July 14, 2024

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Is the United States imposing a heavy price for its defeat in Afghanistan?

Is the United States imposing a heavy price for its defeat in Afghanistan?

Written by Antonio Rondon Garcia – .

Havana-. The defeat of the United States in Afghanistan is the result of 20 years of a policy of aggression that seems to highlight the first moves of a geopolitical council with the participation of many.

The invasion began in October 2001 by the United States in the midst of introducing a new enemy that would from then on justify the interventions and war expenditures: international terrorism.

It is not a question of denying the threat posed by the actions of terrorist groups, many of which arose in the West to justify the existence of the North Atlantic Treaty Organization (NATO), waiting for its new enemy, after the disappearance of the Soviet Union.

If you look at it from this point of view, Afghanistan partially accomplished that task, during which the United States lost nearly three thousand soldiers, but it also caused the deaths of more than 150 thousand people and 11 million refugees, while spending more than two. billion dollars in two decades.

But the Asian country appears to have wealth that powers like the United States are not willing to share with others, experts say.

According to RIA Novosti journalist Sergey Savchuk, in Afghanistan there are 1,500 mineral deposits.

There are large iron deposits in the Hajijak region, with 32 kilometers of solid deposits, with a useful component of 62 percent.

India, Iran and Afghanistan signed an agreement with New Delhi’s multi-million dollar investment in Chabahar port, while Tehran was responsible for building a railway to the Afghan city of Herat, but those plans are still pending.

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In the Amu Darya region (Balk province) there is a hydrocarbon field with a capacity of 1.8 billion barrels of oil and 400 billion cubic meters of gas.

Savchuk said China signed an agreement in 2011 to exploit three fields there and promised to build an equal number of refineries.

In addition, the Asian giant aspires to participate in the extraction of supposed lithium reserves, which, according to geological studies in North America, are equivalent to about three trillion dollars. Russia can participate in the construction of a 1,700 km gas pipeline between Turkmenistan, Afghanistan, Pakistan and India with a capacity of 33 billion cubic meters per year.

But the failure of the West’s mission in the Asian country also exposed divisions among the United States’ NATO allies, whose members were invited to that country when Washington demanded the application of Article 5 on collective security.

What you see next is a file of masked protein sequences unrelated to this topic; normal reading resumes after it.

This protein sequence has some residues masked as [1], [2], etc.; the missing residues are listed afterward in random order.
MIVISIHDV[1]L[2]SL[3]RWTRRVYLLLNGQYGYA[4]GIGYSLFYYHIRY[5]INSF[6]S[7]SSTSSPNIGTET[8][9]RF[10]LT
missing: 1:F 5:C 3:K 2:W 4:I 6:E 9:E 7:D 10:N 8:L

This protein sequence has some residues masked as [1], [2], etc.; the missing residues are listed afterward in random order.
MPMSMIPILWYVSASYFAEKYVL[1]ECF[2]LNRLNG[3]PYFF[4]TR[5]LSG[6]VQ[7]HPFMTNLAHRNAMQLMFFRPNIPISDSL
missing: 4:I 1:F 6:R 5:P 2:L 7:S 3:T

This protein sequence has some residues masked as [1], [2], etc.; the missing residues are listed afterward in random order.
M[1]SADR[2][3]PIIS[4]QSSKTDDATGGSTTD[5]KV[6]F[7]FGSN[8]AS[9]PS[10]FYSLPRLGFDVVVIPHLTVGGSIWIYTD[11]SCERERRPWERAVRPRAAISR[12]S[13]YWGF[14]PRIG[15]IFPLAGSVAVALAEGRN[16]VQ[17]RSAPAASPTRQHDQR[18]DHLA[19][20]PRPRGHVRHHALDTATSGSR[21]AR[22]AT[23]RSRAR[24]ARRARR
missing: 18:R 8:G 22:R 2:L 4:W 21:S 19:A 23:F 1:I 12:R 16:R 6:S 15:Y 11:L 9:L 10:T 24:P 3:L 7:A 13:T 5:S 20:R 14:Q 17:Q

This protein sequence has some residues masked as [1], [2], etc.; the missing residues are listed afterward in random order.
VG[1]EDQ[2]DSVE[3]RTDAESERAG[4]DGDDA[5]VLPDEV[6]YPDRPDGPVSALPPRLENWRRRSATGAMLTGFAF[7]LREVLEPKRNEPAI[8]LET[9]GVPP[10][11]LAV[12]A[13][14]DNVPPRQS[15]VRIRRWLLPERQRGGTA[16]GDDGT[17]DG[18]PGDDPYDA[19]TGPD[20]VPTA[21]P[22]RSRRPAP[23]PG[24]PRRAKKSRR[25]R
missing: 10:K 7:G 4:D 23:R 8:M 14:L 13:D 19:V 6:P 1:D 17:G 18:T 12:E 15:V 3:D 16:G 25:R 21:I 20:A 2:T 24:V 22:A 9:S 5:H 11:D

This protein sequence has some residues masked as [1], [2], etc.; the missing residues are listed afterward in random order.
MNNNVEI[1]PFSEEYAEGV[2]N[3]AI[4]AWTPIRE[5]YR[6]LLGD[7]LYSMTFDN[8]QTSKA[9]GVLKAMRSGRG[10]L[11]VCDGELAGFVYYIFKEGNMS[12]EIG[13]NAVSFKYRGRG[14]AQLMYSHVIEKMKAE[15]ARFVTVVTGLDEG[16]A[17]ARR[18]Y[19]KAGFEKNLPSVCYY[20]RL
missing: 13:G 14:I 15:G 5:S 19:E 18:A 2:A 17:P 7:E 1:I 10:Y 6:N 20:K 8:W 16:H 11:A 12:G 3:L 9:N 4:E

The Atlantic alliance is now showing its ugly face with scenes of desperation, disorderly departures and chaos at Kabul airport.

Commenting on the apparent failure of the operation, Germany’s Minister of International Relations, Heiko Maas, admitted to the weekly Der Spiegel that lessons should be drawn from the aforementioned disaster.

According to Foreign Affairs, the Doha agreement, which was signed by the United States and the Taliban in 2020, not only excluded the Afghan government, but also excluded allies, with exclusive guarantees for Washington.

Now, US President Joe Biden will face the challenge of his military and political failure in Afghanistan, the publication estimates.

However, it seems likely that with plans in place, particularly from Russia and China in the region, the White House will resort to chaos theory to fend off the eventual presence of other powers in the region.

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The increasing resistance in the North, as it has more than two decades ago, to the power of the Taliban, could extend the instability on Afghan soil for a new period, to prevent any progress of other countries in some economic reorganization, without Washington.

The online daily Vzgliad warns that there are many doubts that the Pentagon is ready to suddenly abandon the Central Asian region.

A hypothetical meeting last April between the US Secretary of State, Anthony Blinken, with his counterparts from Tajikistan, Turkmenistan, Kyrgyzstan and Uzbekistan contributed to the investigation of the return of the US military presence in Central Asia.

Fezgliad states that Kyrgyzstan closed the Manas air base, near Bishkek airport, which was operating from 2001 to 2014, and one in Karshi Hanobad, Uzbekistan, and one in Dushanbe, the Tajik capital, were also out of service.

RIA Novosti specialists note that for the Taliban’s destabilization plans, it seems that the United States left an indirect legacy for the Afghan army, which abandoned thousands of Hummer armored vehicles, hundreds of tanks, anti-aircraft systems and about 800 mortar shells.

The disastrous withdrawal of the United States could be a second season, with internal conflict, without a direct presence of its forces in Afghanistan, but with the aim of promoting regional instability.